What did YOU do on your summer vacation?
From, the creators of R.O.D. The TV, here’s a whimsical, family-friendly anime that blasts viewers off into a vision of outer space like no other.
It’s summer vacation. Preteen sisters Natsuki and Amane head into the woods to search for their missing pet rabbit, when the find an injured dog. They take the dog, named Pochi, home, only to learn that not only can he talk, but he’s an alien botanist who has secretly come to Earth in search of a rare plant. As thanks for saving his life, Pochi takes the sisters and their friends into space for a “field trip.” The kids see the sights, meet new alien pals, and enjoy the Space Show, which is the universe’s most popular entertainment. Things get complicated, however, when all travel to and from Earth is restricted, so the kids and Pochi have to find another way home.
After a brief prologue with some aliens running around, Welcome to the Space Show spends a considerable amount of time with these kids hanging out during summer vacation. They ride bikes around town, they go for hikes, they play an impromptu backyard baseball game, and so on. The creators know that we know that aliens and cosmic craziness are on the way, so they’re content with letting the Earthbound scenes play out at a relaxed pace. That “lazy summer” tone continues once we finally reach outer space. There’s not a lot of narrative drive. Sure, the characters have no way to get back home, but they don’t seem all too concerned about it. There’s just too much space-y stuff to see and do.
This movie worships at the altar of Miyazaki, and I was reminded of Kiki’s Delivery Service, a movie that is mostly plotless, but viewers don’t mind because they enjoy spending time with the likable characters in their cute fantasy world. Welcome to the Space Show follows a similar formula, with long stretches of nothing happening except the characters hanging out. Only that instead of Kiki’s quaint small town, this one takes place in the most bonkers-looking intergalactic locales imaginable.
That space-y stuff is the movie’s big selling point, and there’s certainly a lot of it. Once we’re in space, it’s an onslaught of outrageous, over-the-top designs. We’re bombarded with whimsical creatures, tech, ships, and landscapes at every turn. These are fantasy visuals, with jellyfish spaceships and anthropomorphic animal aliens. Internet whiners who insist that sci-fi have 100 percent scientific accuracy need not apply. At more than two hours, though, it gets to be too much, almost an assault of cuteness on the senses. Add to that a case of Multiple Endings Syndrome, and Welcome to the Space Show goes on for just too long.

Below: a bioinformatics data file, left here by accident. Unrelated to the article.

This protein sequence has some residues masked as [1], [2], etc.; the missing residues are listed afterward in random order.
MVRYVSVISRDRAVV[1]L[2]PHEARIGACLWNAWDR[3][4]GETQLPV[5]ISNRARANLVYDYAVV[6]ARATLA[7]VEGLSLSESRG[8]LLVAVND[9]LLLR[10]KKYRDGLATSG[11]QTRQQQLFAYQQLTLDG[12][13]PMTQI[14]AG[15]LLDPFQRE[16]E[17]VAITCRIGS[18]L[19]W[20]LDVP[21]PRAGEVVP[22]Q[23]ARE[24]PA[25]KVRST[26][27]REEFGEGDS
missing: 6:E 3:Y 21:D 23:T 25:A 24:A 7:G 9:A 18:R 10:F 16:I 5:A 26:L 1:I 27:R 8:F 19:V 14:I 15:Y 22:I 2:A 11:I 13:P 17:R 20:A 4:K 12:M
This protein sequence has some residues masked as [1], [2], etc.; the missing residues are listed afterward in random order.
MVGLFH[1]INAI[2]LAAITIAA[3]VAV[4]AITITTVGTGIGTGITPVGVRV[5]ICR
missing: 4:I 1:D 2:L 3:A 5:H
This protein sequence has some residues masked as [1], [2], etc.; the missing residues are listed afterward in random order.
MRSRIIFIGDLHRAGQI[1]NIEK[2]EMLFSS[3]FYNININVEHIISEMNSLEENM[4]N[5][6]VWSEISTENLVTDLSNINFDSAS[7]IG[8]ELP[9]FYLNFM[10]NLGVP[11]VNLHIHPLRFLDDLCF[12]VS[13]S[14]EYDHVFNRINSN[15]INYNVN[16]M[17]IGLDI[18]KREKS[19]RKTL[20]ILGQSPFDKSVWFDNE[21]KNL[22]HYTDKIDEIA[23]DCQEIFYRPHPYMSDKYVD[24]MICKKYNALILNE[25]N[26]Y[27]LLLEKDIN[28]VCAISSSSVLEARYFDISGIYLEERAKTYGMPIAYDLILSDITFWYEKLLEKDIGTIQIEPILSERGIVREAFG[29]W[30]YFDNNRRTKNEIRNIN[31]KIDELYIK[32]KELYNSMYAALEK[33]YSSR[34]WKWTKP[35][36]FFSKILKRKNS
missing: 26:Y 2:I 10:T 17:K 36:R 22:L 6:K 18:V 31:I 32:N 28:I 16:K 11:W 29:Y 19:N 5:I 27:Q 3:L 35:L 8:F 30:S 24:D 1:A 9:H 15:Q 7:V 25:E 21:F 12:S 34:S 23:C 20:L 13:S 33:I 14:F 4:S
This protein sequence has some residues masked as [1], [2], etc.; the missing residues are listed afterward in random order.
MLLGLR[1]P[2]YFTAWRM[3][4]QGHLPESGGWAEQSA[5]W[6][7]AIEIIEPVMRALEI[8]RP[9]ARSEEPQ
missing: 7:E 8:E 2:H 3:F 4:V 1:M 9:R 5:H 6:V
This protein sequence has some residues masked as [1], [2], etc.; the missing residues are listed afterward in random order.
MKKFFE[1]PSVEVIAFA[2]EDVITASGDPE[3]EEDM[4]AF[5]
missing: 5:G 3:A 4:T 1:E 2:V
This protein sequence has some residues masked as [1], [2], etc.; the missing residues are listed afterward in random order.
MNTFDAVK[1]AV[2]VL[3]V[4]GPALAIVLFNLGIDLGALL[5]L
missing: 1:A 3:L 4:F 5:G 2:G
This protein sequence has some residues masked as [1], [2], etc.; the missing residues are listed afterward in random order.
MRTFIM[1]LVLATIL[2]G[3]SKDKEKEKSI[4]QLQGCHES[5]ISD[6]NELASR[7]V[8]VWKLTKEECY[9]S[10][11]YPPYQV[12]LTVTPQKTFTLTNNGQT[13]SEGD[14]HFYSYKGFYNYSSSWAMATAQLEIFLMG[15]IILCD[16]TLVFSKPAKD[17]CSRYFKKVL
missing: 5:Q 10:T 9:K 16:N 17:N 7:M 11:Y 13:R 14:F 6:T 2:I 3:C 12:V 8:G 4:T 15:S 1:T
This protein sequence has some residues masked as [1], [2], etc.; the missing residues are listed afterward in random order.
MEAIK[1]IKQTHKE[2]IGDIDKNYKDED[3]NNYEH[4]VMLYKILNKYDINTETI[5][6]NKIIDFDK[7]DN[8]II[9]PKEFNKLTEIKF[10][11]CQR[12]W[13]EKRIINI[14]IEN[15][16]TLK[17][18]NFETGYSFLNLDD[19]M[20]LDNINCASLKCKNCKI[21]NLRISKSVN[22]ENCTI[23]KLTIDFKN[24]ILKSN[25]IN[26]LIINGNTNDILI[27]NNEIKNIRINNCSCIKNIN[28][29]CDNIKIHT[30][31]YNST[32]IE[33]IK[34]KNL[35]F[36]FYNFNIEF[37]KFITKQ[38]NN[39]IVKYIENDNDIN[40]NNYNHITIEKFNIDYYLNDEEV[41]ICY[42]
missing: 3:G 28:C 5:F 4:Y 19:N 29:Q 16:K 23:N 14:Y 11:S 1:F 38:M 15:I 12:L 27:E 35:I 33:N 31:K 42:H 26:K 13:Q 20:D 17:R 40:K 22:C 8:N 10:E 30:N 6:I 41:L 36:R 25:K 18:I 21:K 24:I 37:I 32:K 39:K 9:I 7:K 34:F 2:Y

In the movie’s final third, the plot finally takes over. First we get some drama as one of the sisters learns a valuable lesson about apologies, and then with some action as our young heroes take on the black marketers who are after the rare plant, all during the titular Space Show. It’s all running around and “action-lite” antics, but all the finale craziness comes after so much meandering plot craziness makes it too much. When every single frame is loaded with so much over-the-top character creation and attention to detail, it wears you out after a while.
The good news is that all those eye-popping visuals truly shine on this disc, with brilliantly vivid colors, smooth animation, and deep blacks. The 5.1 sound, in both the original Japanese and a surprisingly good English dub, is solid as well, nicely balanced with a lot of small details coming from the rear speakers. The disc contains an interview featurette with the director and character designer, a second featurette looking at the storyboards, as well as trailers and TV spots.